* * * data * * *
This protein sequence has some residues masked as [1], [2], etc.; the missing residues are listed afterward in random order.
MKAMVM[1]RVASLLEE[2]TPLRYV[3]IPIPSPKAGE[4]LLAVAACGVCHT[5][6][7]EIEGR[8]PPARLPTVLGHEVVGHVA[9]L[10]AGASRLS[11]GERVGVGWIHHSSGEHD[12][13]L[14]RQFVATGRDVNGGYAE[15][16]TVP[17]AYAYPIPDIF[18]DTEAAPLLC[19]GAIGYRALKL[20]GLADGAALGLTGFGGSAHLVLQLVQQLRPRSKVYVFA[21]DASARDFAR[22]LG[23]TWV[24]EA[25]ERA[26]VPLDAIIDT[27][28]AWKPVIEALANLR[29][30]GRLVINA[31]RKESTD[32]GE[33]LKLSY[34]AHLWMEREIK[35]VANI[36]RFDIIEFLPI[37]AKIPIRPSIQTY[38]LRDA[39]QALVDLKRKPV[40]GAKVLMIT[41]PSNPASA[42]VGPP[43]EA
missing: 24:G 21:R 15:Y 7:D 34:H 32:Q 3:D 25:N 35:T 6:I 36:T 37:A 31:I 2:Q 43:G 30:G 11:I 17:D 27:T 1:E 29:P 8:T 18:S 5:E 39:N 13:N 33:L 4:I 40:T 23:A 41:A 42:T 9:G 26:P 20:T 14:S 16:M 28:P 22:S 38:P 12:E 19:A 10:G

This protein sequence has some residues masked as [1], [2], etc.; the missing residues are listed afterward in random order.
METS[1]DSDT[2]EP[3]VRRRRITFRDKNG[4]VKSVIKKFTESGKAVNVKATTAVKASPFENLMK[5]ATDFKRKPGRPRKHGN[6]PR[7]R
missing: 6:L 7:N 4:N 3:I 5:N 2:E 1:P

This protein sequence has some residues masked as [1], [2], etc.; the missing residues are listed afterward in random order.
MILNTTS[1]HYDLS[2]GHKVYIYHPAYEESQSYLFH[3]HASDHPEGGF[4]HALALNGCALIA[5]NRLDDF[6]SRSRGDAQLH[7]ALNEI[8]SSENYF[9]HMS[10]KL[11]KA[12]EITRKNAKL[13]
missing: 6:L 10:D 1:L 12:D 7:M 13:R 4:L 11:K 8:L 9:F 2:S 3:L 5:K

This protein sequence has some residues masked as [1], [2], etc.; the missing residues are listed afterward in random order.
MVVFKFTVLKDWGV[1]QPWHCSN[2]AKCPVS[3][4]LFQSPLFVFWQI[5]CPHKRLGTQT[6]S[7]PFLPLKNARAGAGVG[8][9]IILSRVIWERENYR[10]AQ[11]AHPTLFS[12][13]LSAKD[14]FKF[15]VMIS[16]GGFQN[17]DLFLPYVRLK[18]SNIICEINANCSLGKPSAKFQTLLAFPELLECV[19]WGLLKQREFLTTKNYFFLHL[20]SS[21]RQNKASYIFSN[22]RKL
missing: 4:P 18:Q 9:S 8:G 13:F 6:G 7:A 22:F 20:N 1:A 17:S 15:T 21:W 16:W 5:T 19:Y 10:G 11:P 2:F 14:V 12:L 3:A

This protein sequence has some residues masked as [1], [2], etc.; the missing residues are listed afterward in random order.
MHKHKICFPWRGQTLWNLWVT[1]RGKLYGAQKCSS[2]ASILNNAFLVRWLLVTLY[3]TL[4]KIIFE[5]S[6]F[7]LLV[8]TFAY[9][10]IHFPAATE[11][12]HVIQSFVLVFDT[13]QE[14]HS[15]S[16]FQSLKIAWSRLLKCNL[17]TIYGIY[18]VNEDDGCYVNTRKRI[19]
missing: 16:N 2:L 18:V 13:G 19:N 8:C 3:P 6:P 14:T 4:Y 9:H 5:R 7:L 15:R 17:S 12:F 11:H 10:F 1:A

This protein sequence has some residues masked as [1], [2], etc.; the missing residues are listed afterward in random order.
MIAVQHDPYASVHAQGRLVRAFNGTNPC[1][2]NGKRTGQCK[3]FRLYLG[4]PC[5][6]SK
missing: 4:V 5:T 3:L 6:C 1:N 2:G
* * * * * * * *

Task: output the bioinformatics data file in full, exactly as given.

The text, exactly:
This protein sequence has some residues masked as [1], [2], etc.; the missing residues are listed afterward in random order.
MKAMVM[1]RVASLLEE[2]TPLRYV[3]IPIPSPKAGE[4]LLAVAACGVCHT[5][6][7]EIEGR[8]PPARLPTVLGHEVVGHVA[9]L[10]AGASRLS[11]GERVGVGWIHHSSGEHD[12][13]L[14]RQFVATGRDVNGGYAE[15][16]TVP[17]AYAYPIPDIF[18]DTEAAPLLC[19]GAIGYRALKL[20]GLADGAALGLTGFGGSAHLVLQLVQQLRPRSKVYVFA[21]DASARDFAR[22]LG[23]TWV[24]EA[25]ERA[26]VPLDAIIDT[27][28]AWKPVIEALANLR[29][30]GRLVINA[31]RKESTD[32]GE[33]LKLSY[34]AHLWMEREIK[35]VANI[36]RFDIIEFLPI[37]AKIPIRPSIQTY[38]LRDA[39]QALVDLKRKPV[40]GAKVLMIT[41]PSNPASA[42]VGPP[43]EA
missing: 24:G 21:R 15:Y 7:D 34:H 32:Q 3:D 25:N 35:T 6:I 36:T 37:A 31:I 2:Q 43:G 30:G 11:I 17:D 27:T 1:E 29:P 8:T 18:S 5:E 39:N 13:N 33:L 4:I 40:T 23:A 41:A 42:T 9:G 26:P 20:T 14:S 16:M 28:P 22:S 38:P 12:E 19:A 10:G

This protein sequence has some residues masked as [1], [2], etc.; the missing residues are listed afterward in random order.
METS[1]DSDT[2]EP[3]VRRRRITFRDKNG[4]VKSVIKKFTESGKAVNVKATTAVKASPFENLMK[5]ATDFKRKPGRPRKHGN[6]PR[7]R
missing: 6:L 7:N 4:N 3:I 5:N 2:E 1:P

This protein sequence has some residues masked as [1], [2], etc.; the missing residues are listed afterward in random order.
MILNTTS[1]HYDLS[2]GHKVYIYHPAYEESQSYLFH[3]HASDHPEGGF[4]HALALNGCALIA[5]NRLDDF[6]SRSRGDAQLH[7]ALNEI[8]SSENYF[9]HMS[10]KL[11]KA[12]EITRKNAKL[13]
missing: 6:L 10:D 1:L 12:D 7:M 13:R 4:L 11:K 8:L 9:F 2:S 3:L 5:K

This protein sequence has some residues masked as [1], [2], etc.; the missing residues are listed afterward in random order.
MVVFKFTVLKDWGV[1]QPWHCSN[2]AKCPVS[3][4]LFQSPLFVFWQI[5]CPHKRLGTQT[6]S[7]PFLPLKNARAGAGVG[8][9]IILSRVIWERENYR[10]AQ[11]AHPTLFS[12][13]LSAKD[14]FKF[15]VMIS[16]GGFQN[17]DLFLPYVRLK[18]SNIICEINANCSLGKPSAKFQTLLAFPELLECV[19]WGLLKQREFLTTKNYFFLHL[20]SS[21]RQNKASYIFSN[22]RKL
missing: 4:P 18:Q 9:S 8:G 13:F 6:G 7:A 22:F 20:N 1:A 17:S 15:T 21:W 16:W 5:T 19:Y 10:G 11:P 2:F 14:V 12:L 3:A

This protein sequence has some residues masked as [1], [2], etc.; the missing residues are listed afterward in random order.
MHKHKICFPWRGQTLWNLWVT[1]RGKLYGAQKCSS[2]ASILNNAFLVRWLLVTLY[3]TL[4]KIIFE[5]S[6]F[7]LLV[8]TFAY[9][10]IHFPAATE[11][12]HVIQSFVLVFDT[13]QE[14]HS[15]S[16]FQSLKIAWSRLLKCNL[17]TIYGIY[18]VNEDDGCYVNTRKRI[19]
missing: 16:N 2:L 18:V 13:G 19:N 8:C 3:P 6:P 14:T 4:Y 9:H 5:R 7:L 15:R 17:S 12:F 11:H 10:F 1:A

This protein sequence has some residues masked as [1], [2], etc.; the missing residues are listed afterward in random order.
MIAVQHDPYASVHAQGRLVRAFNGTNPC[1][2]NGKRTGQCK[3]FRLYLG[4]PC[5][6]SK
missing: 4:V 5:T 3:L 6:C 1:N 2:G